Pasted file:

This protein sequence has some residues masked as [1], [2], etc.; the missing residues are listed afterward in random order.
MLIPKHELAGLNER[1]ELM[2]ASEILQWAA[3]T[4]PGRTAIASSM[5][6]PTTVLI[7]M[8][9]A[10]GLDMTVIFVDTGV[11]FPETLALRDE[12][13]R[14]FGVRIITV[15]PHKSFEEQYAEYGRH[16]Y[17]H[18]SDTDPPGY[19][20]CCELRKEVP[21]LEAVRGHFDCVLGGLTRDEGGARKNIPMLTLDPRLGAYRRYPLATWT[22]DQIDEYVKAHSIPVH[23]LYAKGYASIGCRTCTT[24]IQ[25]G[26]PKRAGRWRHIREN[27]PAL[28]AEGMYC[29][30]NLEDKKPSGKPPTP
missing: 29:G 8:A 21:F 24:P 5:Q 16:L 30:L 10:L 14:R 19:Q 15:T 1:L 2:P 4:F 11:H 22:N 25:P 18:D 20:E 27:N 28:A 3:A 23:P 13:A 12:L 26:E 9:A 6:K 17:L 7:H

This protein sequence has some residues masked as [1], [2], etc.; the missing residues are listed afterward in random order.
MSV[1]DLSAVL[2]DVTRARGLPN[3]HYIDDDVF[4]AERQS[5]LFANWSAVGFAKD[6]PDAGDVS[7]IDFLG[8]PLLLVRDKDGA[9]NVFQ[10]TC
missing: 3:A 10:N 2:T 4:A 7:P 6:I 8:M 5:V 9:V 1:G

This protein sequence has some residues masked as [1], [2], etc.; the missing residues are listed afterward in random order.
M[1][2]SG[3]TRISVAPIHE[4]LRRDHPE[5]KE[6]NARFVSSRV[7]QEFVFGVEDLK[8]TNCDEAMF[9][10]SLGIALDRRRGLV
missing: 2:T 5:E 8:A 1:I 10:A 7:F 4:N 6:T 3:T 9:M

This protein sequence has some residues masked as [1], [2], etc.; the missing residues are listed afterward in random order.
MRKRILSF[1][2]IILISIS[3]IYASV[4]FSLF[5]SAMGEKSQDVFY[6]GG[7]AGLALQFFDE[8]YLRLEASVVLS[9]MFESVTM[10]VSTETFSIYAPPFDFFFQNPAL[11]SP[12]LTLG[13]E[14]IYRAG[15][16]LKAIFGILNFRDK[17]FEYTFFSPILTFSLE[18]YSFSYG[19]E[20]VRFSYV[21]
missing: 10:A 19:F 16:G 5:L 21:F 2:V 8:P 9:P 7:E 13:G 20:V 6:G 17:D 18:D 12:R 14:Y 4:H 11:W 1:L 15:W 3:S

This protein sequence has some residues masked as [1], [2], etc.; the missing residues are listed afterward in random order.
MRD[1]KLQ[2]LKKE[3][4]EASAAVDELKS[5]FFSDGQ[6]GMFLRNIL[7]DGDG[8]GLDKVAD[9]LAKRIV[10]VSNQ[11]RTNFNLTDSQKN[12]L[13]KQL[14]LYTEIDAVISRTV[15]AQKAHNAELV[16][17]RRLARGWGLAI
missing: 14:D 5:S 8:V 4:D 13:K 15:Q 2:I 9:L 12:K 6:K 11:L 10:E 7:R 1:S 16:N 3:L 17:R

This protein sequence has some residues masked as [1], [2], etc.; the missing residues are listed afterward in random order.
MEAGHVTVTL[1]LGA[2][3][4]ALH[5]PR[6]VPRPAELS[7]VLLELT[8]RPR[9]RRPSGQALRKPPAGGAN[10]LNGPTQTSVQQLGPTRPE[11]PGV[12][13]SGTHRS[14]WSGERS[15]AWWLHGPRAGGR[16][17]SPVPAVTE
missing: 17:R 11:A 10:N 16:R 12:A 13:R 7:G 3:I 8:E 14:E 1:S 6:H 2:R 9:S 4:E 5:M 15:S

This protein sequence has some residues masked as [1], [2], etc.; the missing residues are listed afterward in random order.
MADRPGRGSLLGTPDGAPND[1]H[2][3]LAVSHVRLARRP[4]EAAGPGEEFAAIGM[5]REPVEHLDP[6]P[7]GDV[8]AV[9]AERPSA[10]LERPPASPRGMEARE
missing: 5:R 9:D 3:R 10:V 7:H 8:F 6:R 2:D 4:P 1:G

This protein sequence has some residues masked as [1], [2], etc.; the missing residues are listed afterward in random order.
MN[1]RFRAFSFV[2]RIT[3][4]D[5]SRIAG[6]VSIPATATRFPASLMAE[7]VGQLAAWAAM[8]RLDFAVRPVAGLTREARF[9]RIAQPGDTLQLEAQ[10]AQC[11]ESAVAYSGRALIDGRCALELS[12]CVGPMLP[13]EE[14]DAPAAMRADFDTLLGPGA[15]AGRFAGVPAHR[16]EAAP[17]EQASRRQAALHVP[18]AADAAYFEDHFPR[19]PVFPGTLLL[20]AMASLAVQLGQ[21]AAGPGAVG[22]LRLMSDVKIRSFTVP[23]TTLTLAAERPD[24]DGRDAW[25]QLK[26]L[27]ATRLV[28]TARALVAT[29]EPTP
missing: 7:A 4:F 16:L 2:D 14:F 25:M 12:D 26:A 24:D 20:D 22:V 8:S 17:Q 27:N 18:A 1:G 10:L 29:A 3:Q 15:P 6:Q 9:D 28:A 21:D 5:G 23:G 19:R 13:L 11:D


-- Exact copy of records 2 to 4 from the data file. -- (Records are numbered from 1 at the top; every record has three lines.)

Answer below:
This protein sequence has some residues masked as [1], [2], etc.; the missing residues are listed afterward in random order.
MSV[1]DLSAVL[2]DVTRARGLPN[3]HYIDDDVF[4]AERQS[5]LFANWSAVGFAKD[6]PDAGDVS[7]IDFLG[8]PLLLVRDKDGA[9]NVFQ[10]TC
missing: 3:A 10:N 2:T 4:A 7:P 6:I 8:M 5:V 9:V 1:G

This protein sequence has some residues masked as [1], [2], etc.; the missing residues are listed afterward in random order.
M[1][2]SG[3]TRISVAPIHE[4]LRRDHPE[5]KE[6]NARFVSSRV[7]QEFVFGVEDLK[8]TNCDEAMF[9][10]SLGIALDRRRGLV
missing: 2:T 5:E 8:A 1:I 10:A 7:F 4:N 6:T 3:T 9:M

This protein sequence has some residues masked as [1], [2], etc.; the missing residues are listed afterward in random order.
MRKRILSF[1][2]IILISIS[3]IYASV[4]FSLF[5]SAMGEKSQDVFY[6]GG[7]AGLALQFFDE[8]YLRLEASVVLS[9]MFESVTM[10]VSTETFSIYAPPFDFFFQNPAL[11]SP[12]LTLG[13]E[14]IYRAG[15][16]LKAIFGILNFRDK[17]FEYTFFSPILTFSLE[18]YSFSYG[19]E[20]VRFSYV[21]
missing: 10:A 19:F 16:G 5:L 21:F 2:V 8:P 9:P 7:E 13:G 20:V 6:G 17:D 18:D 12:R 14:Y 4:H 11:W 1:L 15:W 3:S